Did you know that Australia had its own version of the Bletchley Park signals and cipher intelligence unit? No? Neither did I, until I read this new historical fiction by Australian author Alli Sinclair. Set in Queensland during WWII, it tells the story of the women and men who worked in a top secret organisation called Central Bureau.
People were recruited from all walks of life. They needed level heads, problem solving skills, as well as an aptitude for mathematics, patterns, languages, commitment to the war effort and – of course – the ability to keep secrets. They all signed an official secrets act, which meant they could never talk about the work they did. Not to family, friends…anyone.
I’ve often wondered how people who work in these sorts of roles, or in intelligence services more generally, manage to keep their working lives separate from the rest of their personal lives. For most people, work is such a big part of life and to keep it secret… well, I think it would be almost impossible.
What I especially liked about The Codebreakers is that this aspect of their role is not avoided. In fact, the secrecy requirements and the difficulties this posed for women forms a key part of the story.
Added to this is the portrayal of the other factors at play. The women recruited to Central Bureau were young, they lived in barracks and worked together every day, in a garage at the back of a mansion in a Brisbane street (most of the men worked inside the house itself). The women were dubbed ‘The Garage Girls’, and they formed strong bonds as a result of their experiences.
Brisbane during WWII is portrayed brilliantly – the heady atmosphere of wartime; fear of imminent Japanese invasion; grief and heartache at the loss of loved ones killed in action; conflict between Australian and American servicemen; rationing; the quick courtships and impulsive marriages that sometimes happened; living with continual uncertainty and anxiety. It’s easy for us today, knowing what we know now, to forget that at the time, Australians did not know what the outcome would be. Reading this novel I found it easy to imagine how it would have felt, living with the possibility that Japanese soldiers might well arrive on the shores of northern Australia.
The other aspect of the novel that is very convincing is the portrayal of how it felt for Australians, once peace was declared. Of course there was elation, joy, relief. For some, there was also sadness and a sense of let-down. We can understand that for the women in Central Bureau, their employment ceased almost immediately. They were expected to return to hearth and home, making way for the men as they returned from the services. The aftermath of war is not always easy, and they had to exchange the exciting, demanding, important work they had been doing, for more mundane roles at home or in jobs seen as suitable for women.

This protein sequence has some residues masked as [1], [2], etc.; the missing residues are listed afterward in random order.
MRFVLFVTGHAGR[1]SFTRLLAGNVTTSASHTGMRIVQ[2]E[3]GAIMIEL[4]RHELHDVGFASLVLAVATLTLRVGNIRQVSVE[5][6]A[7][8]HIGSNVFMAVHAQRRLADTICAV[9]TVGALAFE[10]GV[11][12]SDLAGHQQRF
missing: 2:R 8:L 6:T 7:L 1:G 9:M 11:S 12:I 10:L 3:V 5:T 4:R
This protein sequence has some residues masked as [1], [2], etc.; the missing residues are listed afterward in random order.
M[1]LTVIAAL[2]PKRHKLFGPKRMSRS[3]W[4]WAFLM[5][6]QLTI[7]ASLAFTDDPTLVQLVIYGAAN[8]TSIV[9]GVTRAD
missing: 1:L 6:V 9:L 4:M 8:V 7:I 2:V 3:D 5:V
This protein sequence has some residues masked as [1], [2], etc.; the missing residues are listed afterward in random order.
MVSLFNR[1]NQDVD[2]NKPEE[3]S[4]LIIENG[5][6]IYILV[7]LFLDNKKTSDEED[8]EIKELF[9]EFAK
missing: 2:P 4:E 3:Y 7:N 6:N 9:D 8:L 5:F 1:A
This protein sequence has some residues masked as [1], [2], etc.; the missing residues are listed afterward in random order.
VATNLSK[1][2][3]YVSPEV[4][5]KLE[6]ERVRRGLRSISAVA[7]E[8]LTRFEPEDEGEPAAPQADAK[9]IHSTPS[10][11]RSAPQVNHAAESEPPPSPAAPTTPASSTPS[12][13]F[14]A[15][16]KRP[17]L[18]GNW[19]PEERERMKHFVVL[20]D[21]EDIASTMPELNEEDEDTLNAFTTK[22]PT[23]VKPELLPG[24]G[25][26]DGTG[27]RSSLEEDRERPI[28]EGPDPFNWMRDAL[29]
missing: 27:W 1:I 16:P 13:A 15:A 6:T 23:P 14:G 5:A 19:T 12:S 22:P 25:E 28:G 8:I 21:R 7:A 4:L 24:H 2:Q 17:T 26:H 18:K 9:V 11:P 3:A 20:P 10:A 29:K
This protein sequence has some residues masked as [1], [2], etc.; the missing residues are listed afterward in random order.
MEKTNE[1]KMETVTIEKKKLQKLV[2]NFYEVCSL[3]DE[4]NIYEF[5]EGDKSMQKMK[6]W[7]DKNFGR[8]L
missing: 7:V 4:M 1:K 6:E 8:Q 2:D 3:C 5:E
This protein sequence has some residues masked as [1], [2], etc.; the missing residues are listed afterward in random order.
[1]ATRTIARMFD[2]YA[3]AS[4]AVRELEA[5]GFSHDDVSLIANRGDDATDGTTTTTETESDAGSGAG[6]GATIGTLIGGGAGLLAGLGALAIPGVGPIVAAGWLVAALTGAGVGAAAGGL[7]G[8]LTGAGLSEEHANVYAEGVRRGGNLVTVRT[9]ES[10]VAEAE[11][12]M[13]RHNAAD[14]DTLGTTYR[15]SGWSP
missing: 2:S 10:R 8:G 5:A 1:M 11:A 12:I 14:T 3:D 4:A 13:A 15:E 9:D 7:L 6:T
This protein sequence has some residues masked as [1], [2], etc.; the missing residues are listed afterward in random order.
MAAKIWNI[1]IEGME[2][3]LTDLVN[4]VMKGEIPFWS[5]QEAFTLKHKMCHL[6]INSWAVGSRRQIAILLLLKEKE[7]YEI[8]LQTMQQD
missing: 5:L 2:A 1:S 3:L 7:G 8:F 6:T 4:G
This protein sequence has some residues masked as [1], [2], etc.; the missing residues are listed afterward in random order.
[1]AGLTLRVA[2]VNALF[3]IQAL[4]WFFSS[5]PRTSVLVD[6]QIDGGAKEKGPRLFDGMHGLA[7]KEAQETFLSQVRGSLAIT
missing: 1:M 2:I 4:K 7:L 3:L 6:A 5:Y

Shadowed by the mansion at Nyrambla, this little garage had been the centre of her world for two and a half years. Its walls had witnessed the women handling some of the war’s most top-secret messages and ensuring they got into the right hands at Bletchley Park, Arlington Hall and countless outposts around the world. The messages they’d decrypted and encrypted had saved lives and helped the troops come back to their loved ones. All this happened under the roof of a regular-looking garage in suburban Brisbane and no one outside Central Bureau would ever be the wiser.The Codebreakers p324
If you enjoy finding out about lesser known aspects of Australian life during WWII – and particularly the more unusual roles performed by some women – you’ll love The Codebreakers. There is a light touch of romance in the story, though the main themes are to do with friendship, courage and the many ways in which lives are changed by war.
The Codebreakers is published by HarperCollins Australia in March 2021.
My thanks to the publishers for a review copy.
Amie Kaufman is a much-loved writer of fantasy and adventure for middle grade and young adult readers. She has teamed up with another best-selling author, Ryan Graudin, for a new middle grade series, of which The World Between Blinks is Book One.
First of all, this is such a cool title reflecting an equally cool premise: that there is another world that exists in parallel with our own, that some people (especially youngsters) can occasionally get a fleeting glimpse or sense of it – in between blinks.